AlcoSense Excel Fuel Cell Breathalyzer
- Product Review (submitted on 31 May 2017):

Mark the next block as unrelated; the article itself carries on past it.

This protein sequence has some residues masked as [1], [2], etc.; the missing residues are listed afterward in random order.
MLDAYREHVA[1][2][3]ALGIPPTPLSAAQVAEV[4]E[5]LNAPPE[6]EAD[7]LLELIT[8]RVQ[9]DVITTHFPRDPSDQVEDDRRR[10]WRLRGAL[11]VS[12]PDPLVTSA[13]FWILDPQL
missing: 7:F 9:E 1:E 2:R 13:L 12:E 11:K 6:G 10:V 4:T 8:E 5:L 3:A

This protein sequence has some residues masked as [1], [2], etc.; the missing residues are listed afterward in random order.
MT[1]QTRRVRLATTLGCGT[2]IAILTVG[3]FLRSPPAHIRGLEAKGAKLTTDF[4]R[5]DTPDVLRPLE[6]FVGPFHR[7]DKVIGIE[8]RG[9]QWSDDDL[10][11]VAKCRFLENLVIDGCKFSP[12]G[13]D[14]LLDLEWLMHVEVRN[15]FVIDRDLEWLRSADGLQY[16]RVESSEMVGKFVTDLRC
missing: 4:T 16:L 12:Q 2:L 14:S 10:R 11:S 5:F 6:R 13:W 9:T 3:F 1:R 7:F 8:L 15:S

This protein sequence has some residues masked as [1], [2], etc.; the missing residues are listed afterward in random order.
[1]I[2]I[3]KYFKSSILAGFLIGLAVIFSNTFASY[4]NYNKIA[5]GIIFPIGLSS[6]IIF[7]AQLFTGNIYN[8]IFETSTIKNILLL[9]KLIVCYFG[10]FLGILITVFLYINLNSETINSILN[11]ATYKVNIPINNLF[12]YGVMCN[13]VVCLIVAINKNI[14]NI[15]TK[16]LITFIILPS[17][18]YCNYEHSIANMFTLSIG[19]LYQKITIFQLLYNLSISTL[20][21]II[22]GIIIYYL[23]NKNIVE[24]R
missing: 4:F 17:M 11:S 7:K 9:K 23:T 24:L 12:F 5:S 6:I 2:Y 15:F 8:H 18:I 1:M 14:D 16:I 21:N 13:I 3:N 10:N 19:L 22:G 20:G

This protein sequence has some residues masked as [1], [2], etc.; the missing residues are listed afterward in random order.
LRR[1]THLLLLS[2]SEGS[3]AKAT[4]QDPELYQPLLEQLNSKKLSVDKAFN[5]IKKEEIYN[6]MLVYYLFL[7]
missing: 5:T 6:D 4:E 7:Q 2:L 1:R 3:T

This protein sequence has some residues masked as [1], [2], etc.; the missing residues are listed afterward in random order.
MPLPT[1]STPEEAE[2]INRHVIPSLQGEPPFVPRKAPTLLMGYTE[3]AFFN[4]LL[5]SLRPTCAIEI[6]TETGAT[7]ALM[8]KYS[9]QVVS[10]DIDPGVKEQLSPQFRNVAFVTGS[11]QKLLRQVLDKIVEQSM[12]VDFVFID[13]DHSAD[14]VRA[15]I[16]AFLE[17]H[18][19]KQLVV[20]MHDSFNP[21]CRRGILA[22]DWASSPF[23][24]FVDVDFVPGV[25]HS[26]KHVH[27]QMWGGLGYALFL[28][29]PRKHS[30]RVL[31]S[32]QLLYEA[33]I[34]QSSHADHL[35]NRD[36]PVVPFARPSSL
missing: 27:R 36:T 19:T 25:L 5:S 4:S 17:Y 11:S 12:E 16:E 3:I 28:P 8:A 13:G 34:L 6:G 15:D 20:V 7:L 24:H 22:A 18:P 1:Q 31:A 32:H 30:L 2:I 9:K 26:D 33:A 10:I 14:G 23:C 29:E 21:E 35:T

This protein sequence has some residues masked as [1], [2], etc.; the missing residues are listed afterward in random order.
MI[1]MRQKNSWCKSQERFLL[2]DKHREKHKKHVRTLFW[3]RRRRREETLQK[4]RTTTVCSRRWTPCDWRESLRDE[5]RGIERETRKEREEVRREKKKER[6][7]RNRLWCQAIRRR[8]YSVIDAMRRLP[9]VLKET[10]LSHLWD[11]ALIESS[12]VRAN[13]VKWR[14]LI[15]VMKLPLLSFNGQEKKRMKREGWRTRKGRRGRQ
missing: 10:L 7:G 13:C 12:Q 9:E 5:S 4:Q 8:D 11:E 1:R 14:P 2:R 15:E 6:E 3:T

- First of all I too received the Pro version. I also had an email asking for an honest review, which was brave of them because I had problems when I sent a device back a few years ago for calibration. Nonetheless that got sorted.I used to use an AlcoSense Elite, which was claimed to be top of its class. Eventually my first would only acknowledge you were blowing in it if you had spent the weekend downing 4 star. The replacement I bought when it couldn't be recalibrated aired somewhat on the side of caution; gave suspiciously high readings. I've also had an AL-6000 from somewhere which has replaceable sensors, but that was like a mate who wanted a lift home from the pub. "Yeah, you'll be alright" it was telling me after my twelfth pint and fourth G&T. I had another too but I lost that in a hotel in Blackpool. If you're interested.After waiting around all day to sober up from the mild session the night before I decided to try another. I bought an Alcohoot plug-in smart-phone device (about £70), with fuel cell technology. This too started well, but after about 50 tests it's started to fail to take a reading, or the app hangs. As someone who drinks a lot I decided to take a punt with the Excel. I was going to order the Pro, but after reading a few reviews here that others had been sent the pro after ordering the standard, I thought I'd take a chance and save £50. It paid off.The differences between the two seem to be the size of the sensor and the Pro has a flow meter to ensure an accurate sample and a "time till sober" calcuator.The design of the product is simple and clean. It fits well in your hand. The system boots rather quickly, and the menus allow you to change the BAC warning level by country easily. The valved mouth-pieces are awkward to get in at first, even harder when you're pissed, but it comes with time/sobriety.The display really does have a low resolution; like something out of a £20 iPhone knock-off, but it's not for displaying photos, it's to tell you whether or not you're sober enough to drive. It does this rather well.The unit displays your measured BAC content in mg/l, and the display background keeps it simple: Green is OK to drive, yellow for probably-best-leave-it-for-a-while-if-you-can, and red for "DON'T BE BLOODY STUPID BRUV!". Being able to easily change the limit by country (I believe the list is can be updated via the supplied micro USB cable) is handy if you're going on a continental pub crawl. It's also worth bearing in mind that Scotland has a lower limit than England, so even driving across the border could get you in trouble.A minor gripe is that the machine doesn't display a figure below 0.2%, I don't know why.I'm personally not a fan of the "Sober in..." display. It doesn't take body mass, level of activity or metabolism in to consideration. I suppose it's a ballpark-figure guide and nothing more.All in all, a useful, good looking device. Time will tell if results are accurate and if the machine is as reliable as it's brethren, let's hope it's better.